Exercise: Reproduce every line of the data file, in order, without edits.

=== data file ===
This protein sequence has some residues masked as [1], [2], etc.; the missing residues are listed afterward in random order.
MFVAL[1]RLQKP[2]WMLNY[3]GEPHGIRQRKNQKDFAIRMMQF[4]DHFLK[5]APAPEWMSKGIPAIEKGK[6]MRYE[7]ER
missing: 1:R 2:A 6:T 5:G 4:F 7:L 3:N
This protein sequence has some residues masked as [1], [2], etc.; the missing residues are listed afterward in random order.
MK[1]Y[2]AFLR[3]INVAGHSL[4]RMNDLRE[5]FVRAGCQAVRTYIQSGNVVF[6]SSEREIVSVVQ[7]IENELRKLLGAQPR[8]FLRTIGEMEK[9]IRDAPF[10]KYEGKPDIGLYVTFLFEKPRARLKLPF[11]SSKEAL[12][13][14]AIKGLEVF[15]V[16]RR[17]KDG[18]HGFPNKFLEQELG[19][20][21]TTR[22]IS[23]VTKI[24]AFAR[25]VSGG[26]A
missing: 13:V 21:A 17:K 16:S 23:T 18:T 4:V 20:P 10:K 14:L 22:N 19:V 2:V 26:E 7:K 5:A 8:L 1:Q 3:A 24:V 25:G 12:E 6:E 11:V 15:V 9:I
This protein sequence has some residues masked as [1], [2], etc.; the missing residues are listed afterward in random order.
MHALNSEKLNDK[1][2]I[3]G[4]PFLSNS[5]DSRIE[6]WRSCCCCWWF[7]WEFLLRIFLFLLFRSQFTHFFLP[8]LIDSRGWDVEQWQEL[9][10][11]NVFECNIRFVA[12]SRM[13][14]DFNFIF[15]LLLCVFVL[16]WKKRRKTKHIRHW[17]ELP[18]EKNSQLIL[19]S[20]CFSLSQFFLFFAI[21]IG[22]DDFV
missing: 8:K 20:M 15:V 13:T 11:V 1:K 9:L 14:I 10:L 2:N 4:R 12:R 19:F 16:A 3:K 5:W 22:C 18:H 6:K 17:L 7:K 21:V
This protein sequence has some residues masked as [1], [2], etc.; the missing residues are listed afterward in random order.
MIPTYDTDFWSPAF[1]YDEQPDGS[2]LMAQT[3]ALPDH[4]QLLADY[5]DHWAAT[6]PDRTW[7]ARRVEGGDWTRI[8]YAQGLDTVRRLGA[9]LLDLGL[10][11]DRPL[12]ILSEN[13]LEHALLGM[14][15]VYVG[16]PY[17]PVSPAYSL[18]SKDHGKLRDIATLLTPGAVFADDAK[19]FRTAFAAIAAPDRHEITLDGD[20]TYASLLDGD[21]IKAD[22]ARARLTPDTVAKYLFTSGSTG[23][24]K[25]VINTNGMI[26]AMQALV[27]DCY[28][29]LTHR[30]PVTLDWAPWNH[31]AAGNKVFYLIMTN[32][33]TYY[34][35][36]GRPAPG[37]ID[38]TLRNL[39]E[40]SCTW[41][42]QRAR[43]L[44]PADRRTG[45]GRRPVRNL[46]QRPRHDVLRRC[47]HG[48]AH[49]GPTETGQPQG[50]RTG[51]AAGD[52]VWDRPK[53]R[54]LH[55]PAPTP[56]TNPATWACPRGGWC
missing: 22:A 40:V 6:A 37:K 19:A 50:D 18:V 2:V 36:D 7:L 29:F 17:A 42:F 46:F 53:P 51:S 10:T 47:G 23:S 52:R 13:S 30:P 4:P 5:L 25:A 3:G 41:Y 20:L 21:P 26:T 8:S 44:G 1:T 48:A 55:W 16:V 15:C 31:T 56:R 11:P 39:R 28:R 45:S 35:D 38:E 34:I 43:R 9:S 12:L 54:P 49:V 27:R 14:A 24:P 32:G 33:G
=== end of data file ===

This protein sequence has some residues masked as [1], [2], etc.; the missing residues are listed afterward in random order.
MFVAL[1]RLQKP[2]WMLNY[3]GEPHGIRQRKNQKDFAIRMMQF[4]DHFLK[5]APAPEWMSKGIPAIEKGK[6]MRYE[7]ER
missing: 1:R 2:A 6:T 5:G 4:F 7:L 3:N
This protein sequence has some residues masked as [1], [2], etc.; the missing residues are listed afterward in random order.
MK[1]Y[2]AFLR[3]INVAGHSL[4]RMNDLRE[5]FVRAGCQAVRTYIQSGNVVF[6]SSEREIVSVVQ[7]IENELRKLLGAQPR[8]FLRTIGEMEK[9]IRDAPF[10]KYEGKPDIGLYVTFLFEKPRARLKLPF[11]SSKEAL[12][13][14]AIKGLEVF[15]V[16]RR[17]KDG[18]HGFPNKFLEQELG[19][20][21]TTR[22]IS[23]VTKI[24]AFAR[25]VSGG[26]A
missing: 13:V 21:A 17:K 16:S 23:T 18:T 4:V 20:P 10:K 14:L 22:N 19:V 2:V 26:E 7:K 5:A 8:L 1:Q 3:A 24:V 25:G 12:E 6:E 11:V 15:V 9:I
This protein sequence has some residues masked as [1], [2], etc.; the missing residues are listed afterward in random order.
MHALNSEKLNDK[1][2]I[3]G[4]PFLSNS[5]DSRIE[6]WRSCCCCWWF[7]WEFLLRIFLFLLFRSQFTHFFLP[8]LIDSRGWDVEQWQEL[9][10][11]NVFECNIRFVA[12]SRM[13][14]DFNFIF[15]LLLCVFVL[16]WKKRRKTKHIRHW[17]ELP[18]EKNSQLIL[19]S[20]CFSLSQFFLFFAI[21]IG[22]DDFV
missing: 8:K 20:M 15:V 13:T 11:V 1:K 9:L 14:I 10:L 2:N 4:R 12:R 19:F 16:A 3:K 5:W 22:C 18:H 6:K 17:L 7:K 21:V
This protein sequence has some residues masked as [1], [2], etc.; the missing residues are listed afterward in random order.
MIPTYDTDFWSPAF[1]YDEQPDGS[2]LMAQT[3]ALPDH[4]QLLADY[5]DHWAAT[6]PDRTW[7]ARRVEGGDWTRI[8]YAQGLDTVRRLGA[9]LLDLGL[10][11]DRPL[12]ILSEN[13]LEHALLGM[14][15]VYVG[16]PY[17]PVSPAYSL[18]SKDHGKLRDIATLLTPGAVFADDAK[19]FRTAFAAIAAPDRHEITLDGD[20]TYASLLDGD[21]IKAD[22]ARARLTPDTVAKYLFTSGSTG[23][24]K[25]VINTNGMI[26]AMQALV[27]DCY[28][29]LTHR[30]PVTLDWAPWNH[31]AAGNKVFYLIMTN[32][33]TYY[34][35][36]GRPAPG[37]ID[38]TLRNL[39]E[40]SCTW[41][42]QRAR[43]L[44]PADRRTG[45]GRRPVRNL[46]QRPRHDVLRRC[47]HG[48]AH[49]GPTETGQPQG[50]RTG[51]AAGD[52]VWDRPK[53]R[54]LH[55]PAPTP[56]TNPATWACPRGGWC
missing: 22:A 40:V 6:A 37:K 19:A 50:D 18:V 2:V 36:D 7:L 29:F 17:A 42:F 46:F 53:P 51:S 10:T 47:G 23:S 52:R 13:S 30:P 4:P 5:L 25:A 3:G 41:Y 20:L 21:P 26:T 8:S 44:G 1:T 48:A 55:W 16:V 15:C 31:T 56:R 11:P 39:R 28:R 45:S 35:D 38:E 34:I 43:R 9:S 12:L 54:P 49:V 27:R 14:A 24:P 32:G 33:G